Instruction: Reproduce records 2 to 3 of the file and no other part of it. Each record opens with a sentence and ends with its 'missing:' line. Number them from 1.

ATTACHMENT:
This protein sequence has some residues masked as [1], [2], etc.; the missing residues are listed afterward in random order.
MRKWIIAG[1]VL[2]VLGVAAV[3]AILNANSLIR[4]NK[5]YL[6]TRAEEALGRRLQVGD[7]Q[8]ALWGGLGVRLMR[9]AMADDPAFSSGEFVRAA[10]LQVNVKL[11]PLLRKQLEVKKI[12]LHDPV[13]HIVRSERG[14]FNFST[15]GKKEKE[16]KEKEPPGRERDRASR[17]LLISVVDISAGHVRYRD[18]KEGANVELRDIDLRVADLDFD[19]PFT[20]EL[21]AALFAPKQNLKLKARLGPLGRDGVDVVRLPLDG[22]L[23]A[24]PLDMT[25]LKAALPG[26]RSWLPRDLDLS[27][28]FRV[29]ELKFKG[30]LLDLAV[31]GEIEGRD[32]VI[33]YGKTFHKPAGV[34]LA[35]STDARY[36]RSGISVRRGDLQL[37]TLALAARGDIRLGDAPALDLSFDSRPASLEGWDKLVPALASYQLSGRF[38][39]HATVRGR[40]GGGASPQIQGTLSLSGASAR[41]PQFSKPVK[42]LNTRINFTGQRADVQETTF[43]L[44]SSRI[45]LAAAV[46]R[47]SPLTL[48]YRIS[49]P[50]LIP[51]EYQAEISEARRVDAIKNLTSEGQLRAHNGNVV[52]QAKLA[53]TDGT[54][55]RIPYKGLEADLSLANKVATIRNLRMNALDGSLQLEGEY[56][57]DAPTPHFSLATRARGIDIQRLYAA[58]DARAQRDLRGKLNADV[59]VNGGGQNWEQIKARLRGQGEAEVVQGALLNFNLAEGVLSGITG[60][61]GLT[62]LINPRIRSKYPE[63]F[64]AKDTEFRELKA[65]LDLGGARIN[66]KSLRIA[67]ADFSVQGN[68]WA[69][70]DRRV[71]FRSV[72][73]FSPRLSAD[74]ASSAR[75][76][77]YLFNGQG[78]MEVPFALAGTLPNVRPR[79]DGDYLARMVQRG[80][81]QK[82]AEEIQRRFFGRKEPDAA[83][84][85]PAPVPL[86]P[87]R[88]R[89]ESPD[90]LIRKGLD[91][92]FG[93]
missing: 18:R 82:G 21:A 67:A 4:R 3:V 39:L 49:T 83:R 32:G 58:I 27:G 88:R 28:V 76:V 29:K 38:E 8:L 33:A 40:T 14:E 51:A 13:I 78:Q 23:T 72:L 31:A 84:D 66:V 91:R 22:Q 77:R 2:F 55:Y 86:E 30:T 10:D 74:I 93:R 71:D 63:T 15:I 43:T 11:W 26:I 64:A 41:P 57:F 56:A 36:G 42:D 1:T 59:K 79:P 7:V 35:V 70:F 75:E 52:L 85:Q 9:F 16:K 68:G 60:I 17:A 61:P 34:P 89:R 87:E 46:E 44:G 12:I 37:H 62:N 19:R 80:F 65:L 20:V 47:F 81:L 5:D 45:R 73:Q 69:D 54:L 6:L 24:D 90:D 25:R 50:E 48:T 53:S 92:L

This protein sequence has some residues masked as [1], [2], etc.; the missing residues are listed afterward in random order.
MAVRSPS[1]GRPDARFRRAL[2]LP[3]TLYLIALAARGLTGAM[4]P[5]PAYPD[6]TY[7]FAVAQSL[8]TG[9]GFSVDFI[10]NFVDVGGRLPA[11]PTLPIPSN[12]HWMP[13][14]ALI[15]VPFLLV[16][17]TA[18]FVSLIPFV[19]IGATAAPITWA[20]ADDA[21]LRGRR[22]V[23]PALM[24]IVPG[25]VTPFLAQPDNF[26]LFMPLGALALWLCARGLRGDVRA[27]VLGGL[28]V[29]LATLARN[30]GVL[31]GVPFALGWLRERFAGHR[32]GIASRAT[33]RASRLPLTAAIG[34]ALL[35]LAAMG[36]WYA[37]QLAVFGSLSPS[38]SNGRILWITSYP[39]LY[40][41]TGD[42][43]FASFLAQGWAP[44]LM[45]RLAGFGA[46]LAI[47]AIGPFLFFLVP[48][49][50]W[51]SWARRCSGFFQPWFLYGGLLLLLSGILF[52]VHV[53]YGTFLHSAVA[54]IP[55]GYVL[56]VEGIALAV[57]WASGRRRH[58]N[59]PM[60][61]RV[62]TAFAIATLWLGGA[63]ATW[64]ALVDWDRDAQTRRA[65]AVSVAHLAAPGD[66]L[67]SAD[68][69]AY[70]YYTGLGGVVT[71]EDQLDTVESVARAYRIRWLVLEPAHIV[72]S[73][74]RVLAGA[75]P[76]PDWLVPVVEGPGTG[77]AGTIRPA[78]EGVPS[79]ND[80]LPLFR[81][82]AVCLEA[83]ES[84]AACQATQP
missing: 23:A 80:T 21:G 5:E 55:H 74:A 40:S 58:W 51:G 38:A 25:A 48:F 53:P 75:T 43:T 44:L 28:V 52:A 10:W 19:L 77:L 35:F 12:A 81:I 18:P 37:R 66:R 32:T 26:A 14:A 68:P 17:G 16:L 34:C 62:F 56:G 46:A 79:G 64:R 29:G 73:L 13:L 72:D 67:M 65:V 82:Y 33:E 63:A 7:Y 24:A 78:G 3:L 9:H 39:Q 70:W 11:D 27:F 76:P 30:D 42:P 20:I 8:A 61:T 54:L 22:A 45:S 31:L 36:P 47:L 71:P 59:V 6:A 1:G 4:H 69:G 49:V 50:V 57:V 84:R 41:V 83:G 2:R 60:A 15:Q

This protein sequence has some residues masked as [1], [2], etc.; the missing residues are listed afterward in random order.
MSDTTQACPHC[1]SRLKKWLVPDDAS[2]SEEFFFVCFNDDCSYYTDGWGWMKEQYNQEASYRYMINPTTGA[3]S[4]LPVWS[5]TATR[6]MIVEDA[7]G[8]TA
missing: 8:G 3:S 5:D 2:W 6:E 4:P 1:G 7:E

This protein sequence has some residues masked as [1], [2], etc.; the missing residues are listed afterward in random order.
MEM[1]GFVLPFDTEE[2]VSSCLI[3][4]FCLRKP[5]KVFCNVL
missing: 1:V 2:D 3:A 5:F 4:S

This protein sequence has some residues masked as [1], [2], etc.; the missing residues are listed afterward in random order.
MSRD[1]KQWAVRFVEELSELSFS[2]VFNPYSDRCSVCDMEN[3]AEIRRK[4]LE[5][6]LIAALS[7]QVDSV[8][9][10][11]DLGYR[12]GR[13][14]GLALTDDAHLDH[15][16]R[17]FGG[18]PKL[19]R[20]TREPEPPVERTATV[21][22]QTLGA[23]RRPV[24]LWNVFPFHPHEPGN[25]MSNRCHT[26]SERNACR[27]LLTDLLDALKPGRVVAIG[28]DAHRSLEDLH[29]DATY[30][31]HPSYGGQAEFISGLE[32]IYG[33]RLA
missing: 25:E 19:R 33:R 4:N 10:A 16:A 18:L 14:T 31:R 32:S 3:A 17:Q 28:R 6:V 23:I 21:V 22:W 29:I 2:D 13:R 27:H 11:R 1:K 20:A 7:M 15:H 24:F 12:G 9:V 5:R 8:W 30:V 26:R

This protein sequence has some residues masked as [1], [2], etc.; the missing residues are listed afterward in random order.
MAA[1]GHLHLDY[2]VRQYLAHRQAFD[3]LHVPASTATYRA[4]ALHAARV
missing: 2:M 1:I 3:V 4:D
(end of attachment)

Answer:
This protein sequence has some residues masked as [1], [2], etc.; the missing residues are listed afterward in random order.
MAVRSPS[1]GRPDARFRRAL[2]LP[3]TLYLIALAARGLTGAM[4]P[5]PAYPD[6]TY[7]FAVAQSL[8]TG[9]GFSVDFI[10]NFVDVGGRLPA[11]PTLPIPSN[12]HWMP[13][14]ALI[15]VPFLLV[16][17]TA[18]FVSLIPFV[19]IGATAAPITWA[20]ADDA[21]LRGRR[22]V[23]PALM[24]IVPG[25]VTPFLAQPDNF[26]LFMPLGALALWLCARGLRGDVRA[27]VLGGL[28]V[29]LATLARN[30]GVL[31]GVPFALGWLRERFAGHR[32]GIASRAT[33]RASRLPLTAAIG[34]ALL[35]LAAMG[36]WYA[37]QLAVFGSLSPS[38]SNGRILWITSYP[39]LY[40][41]TGD[42][43]FASFLAQGWAP[44]LM[45]RLAGFGA[46]LAI[47]AIGPFLFFLVP[48][49][50]W[51]SWARRCSGFFQPWFLYGGLLLLLSGILF[52]VHV[53]YGTFLHSAVA[54]IP[55]GYVL[56]VEGIALAV[57]WASGRRRH[58]N[59]PM[60][61]RV[62]TAFAIATLWLGGA[63]ATW[64]ALVDWDRDAQTRRA[65]AVSVAHLAAPGD[66]L[67]SAD[68][69]AY[70]YYTGLGGVVT[71]EDQLDTVESVARAYRIRWLVLEPAHIV[72]S[73][74]RVLAGA[75]P[76]PDWLVPVVEGPGTG[77]AGTIRPA[78]EGVPS[79]ND[80]LPLFR[81][82]AVCLEA[83]ES[84]AACQATQP
missing: 23:A 80:T 21:G 5:E 55:H 74:A 40:S 58:W 51:G 38:A 25:A 48:F 53:P 75:T 43:T 44:L 28:V 52:A 10:W 19:L 77:L 35:F 12:A 81:I 18:P 37:R 66:R 32:T 26:A 14:A 68:P 17:G 16:L 34:C 62:F 56:G 46:A 79:G 64:R 29:G 73:L 13:L 72:D 67:M 65:V 82:Y 33:E 63:A 7:Y 24:A 78:G 3:L 9:H 39:Q 70:W 11:D 27:F 76:P 30:D 42:P 20:I 8:A 61:T 54:L 22:A 45:S 31:L 36:P 47:L 71:P 59:V 6:A 1:G 4:H 69:G 49:V 50:V 57:V 84:R 41:V 83:G 2:R 60:A 15:Q

This protein sequence has some residues masked as [1], [2], etc.; the missing residues are listed afterward in random order.
MSDTTQACPHC[1]SRLKKWLVPDDAS[2]SEEFFFVCFNDDCSYYTDGWGWMKEQYNQEASYRYMINPTTGA[3]S[4]LPVWS[5]TATR[6]MIVEDA[7]G[8]TA
missing: 8:G 3:S 5:D 2:W 6:E 4:P 1:G 7:E